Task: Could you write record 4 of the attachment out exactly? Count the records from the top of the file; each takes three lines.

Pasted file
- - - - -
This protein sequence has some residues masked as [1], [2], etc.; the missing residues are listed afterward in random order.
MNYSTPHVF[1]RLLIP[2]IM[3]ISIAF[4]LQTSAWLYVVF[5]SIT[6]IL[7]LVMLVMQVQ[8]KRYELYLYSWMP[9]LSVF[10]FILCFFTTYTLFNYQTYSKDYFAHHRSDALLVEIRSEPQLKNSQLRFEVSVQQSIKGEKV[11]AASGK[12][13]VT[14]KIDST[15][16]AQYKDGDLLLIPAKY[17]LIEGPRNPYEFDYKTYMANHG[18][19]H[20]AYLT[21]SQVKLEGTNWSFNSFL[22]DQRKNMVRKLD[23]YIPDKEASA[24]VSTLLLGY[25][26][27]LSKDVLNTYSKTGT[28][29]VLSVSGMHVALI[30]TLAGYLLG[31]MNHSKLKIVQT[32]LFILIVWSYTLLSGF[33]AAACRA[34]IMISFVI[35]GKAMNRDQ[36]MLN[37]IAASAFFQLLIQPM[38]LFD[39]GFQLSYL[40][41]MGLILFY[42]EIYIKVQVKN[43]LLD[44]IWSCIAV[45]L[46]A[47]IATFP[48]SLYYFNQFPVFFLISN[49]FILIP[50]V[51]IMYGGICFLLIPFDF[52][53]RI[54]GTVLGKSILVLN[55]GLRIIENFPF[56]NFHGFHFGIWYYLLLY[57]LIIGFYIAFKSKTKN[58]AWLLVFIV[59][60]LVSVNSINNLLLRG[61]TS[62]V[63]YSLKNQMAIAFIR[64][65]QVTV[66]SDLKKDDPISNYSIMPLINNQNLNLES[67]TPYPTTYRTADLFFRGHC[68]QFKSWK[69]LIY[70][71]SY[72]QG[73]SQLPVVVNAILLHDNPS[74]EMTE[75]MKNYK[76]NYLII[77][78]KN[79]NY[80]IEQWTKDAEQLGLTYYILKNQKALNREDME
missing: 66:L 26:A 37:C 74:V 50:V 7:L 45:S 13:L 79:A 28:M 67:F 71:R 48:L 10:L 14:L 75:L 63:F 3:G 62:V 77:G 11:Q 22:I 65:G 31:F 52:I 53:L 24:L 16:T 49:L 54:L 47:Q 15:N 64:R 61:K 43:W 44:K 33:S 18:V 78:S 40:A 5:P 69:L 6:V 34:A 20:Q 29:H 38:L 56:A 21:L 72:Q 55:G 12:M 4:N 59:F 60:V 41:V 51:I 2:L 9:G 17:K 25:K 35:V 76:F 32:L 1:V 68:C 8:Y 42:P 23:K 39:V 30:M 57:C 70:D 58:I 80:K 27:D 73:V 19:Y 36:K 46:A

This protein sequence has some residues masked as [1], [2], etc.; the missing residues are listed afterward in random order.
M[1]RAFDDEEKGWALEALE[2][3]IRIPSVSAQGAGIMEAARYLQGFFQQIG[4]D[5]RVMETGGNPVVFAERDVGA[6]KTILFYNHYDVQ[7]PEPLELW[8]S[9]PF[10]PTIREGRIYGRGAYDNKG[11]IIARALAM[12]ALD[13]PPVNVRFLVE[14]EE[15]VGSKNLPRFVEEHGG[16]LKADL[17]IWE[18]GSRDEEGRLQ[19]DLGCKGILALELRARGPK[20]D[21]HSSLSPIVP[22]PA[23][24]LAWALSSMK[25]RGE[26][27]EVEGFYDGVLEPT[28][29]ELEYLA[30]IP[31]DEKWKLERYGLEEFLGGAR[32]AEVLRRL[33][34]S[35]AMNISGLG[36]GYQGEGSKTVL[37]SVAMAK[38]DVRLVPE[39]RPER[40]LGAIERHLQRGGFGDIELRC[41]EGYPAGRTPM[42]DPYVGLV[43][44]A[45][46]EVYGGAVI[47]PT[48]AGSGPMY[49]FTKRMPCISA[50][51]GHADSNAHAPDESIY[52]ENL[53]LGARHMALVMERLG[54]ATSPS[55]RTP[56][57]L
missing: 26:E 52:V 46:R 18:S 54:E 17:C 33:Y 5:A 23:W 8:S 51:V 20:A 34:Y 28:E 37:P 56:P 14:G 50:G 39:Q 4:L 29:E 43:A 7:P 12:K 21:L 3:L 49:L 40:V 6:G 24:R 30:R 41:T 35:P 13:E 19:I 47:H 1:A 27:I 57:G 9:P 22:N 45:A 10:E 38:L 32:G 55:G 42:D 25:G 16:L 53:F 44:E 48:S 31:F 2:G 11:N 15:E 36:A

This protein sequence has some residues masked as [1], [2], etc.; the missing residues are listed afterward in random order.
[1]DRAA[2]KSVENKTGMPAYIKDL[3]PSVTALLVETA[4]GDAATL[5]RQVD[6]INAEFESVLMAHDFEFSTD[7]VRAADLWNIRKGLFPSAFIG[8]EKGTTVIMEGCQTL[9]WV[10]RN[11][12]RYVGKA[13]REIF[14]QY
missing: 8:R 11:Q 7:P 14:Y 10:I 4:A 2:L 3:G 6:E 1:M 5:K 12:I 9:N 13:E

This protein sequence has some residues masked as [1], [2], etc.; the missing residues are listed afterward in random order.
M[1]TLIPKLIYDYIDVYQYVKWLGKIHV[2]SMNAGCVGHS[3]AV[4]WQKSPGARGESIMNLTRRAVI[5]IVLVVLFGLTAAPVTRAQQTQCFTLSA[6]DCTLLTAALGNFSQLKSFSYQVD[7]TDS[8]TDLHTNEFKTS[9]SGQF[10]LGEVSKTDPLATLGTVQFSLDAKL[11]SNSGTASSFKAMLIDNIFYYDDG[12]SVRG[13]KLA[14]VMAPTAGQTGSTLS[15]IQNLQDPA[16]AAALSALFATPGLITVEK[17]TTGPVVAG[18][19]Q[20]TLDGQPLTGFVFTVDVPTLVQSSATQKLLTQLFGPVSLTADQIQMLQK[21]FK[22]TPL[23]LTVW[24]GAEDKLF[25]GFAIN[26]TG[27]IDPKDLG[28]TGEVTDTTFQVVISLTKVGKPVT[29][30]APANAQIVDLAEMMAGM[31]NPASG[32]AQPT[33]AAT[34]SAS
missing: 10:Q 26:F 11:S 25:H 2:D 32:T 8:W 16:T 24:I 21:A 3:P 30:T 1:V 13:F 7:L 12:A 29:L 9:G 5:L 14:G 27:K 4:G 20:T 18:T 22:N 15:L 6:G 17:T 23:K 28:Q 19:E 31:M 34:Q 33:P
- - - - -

This protein sequence has some residues masked as [1], [2], etc.; the missing residues are listed afterward in random order.
M[1]TLIPKLIYDYIDVYQYVKWLGKIHV[2]SMNAGCVGHS[3]AV[4]WQKSPGARGESIMNLTRRAVI[5]IVLVVLFGLTAAPVTRAQQTQCFTLSA[6]DCTLLTAALGNFSQLKSFSYQVD[7]TDS[8]TDLHTNEFKTS[9]SGQF[10]LGEVSKTDPLATLGTVQFSLDAKL[11]SNSGTASSFKAMLIDNIFYYDDG[12]SVRG[13]KLA[14]VMAPTAGQTGSTLS[15]IQNLQDPA[16]AAALSALFATPGLITVEK[17]TTGPVVAG[18][19]Q[20]TLDGQPLTGFVFTVDVPTLVQSSATQKLLTQLFGPVSLTADQIQMLQK[21]FK[22]TPL[23]LTVW[24]GAEDKLF[25]GFAIN[26]TG[27]IDPKDLG[28]TGEVTDTTFQVVISLTKVGKPVT[29][30]APANAQIVDLAEMMAGM[31]NPASG[32]AQPT[33]AAT[34]SAS
missing: 10:Q 26:F 11:S 25:H 2:D 32:T 8:W 16:T 24:I 21:A 3:P 30:T 1:V 13:F 7:L 12:A 29:L 9:G 5:L 14:G 27:K 4:G 20:T 18:T 22:N 15:L 6:G 17:T 23:K 28:Q 19:E 31:M 34:Q 33:P